From the moment the international coalition against ISIS announced its involvement in the Syrian war, the United States has been searching for reliable allies that could be supported to form a ground force that the coalition would provide cover and air support for, until it ended in alliance with the Syrian Democratic Forces. Until the 30th of September, the Syrian Democratic Forces (SDF), in cooperation with the International Coalition, controlled 28.8% of the total area of ​​Syria with a total area of ​​53,396 square kilometers from the north and east of Syria, including the entire area of ​​Manbij and its countryside. West of the Euphrates River, and the entire east of the Euphrates except for several areas controlled by regime forces and their allies in the east of the Euphrates off Deir Ezzor, but the situation changed after the Turkish military intervention, where coalition forces withdrew in favor of Russian forces in accordance with the initial agreement between the regime forces and the SDF under the auspices of Russia, which allows regime forces and the Russian military police to deploy in the areas of northern Syria. According to information obtained by the SOHR, 26.7% of Syria (49504 km 2) is now under the control of the Syrian Democratic Forces, in addition to 3283 km2 (1.8% of the land area) under the control of the Islamic State, while regime forces and armed loyalists control 113929,8 km 2, equivalent to  61.5% of the total area of ​​Syria, while the Islamic factions and combatants, “Tahrir al-Sham front”, the Euphrates Shield, olive branch and the Peace Spring and the US-backed factions, control 18463.2 km 2 (10% of the total territory of Syria). According to the recent changes, the “Peace Spring” forces control 3,412 km2 of the area previously held by the SDF, equivalent to 6.4% of the territory previously controlled by the SDF.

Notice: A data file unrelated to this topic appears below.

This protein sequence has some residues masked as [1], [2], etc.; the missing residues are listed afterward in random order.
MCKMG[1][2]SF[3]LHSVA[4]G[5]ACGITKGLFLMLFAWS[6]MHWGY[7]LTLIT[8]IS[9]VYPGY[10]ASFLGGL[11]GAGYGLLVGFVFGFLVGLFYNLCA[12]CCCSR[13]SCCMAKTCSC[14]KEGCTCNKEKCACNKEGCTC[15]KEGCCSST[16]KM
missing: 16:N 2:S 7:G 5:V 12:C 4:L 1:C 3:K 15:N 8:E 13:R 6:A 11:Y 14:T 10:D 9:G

From October 6 to the present, the Syrian Observatory monitored the withdrawal of the international coalition from its military bases in different areas of northern Syria, where it withdrew from two military bases in Ain al-Arab (Kobani), including the base of “Kharab Ashk”, and the base of Al-Qulaib, which included a runway for military transport aircraft. They also withdrew from two military bases in Raqqa, three in Manbij, one in Ain Issa, one in Qamishli countryside and one in Tabqa. US forces destroyed a number of bases that they withdrew through air strikes.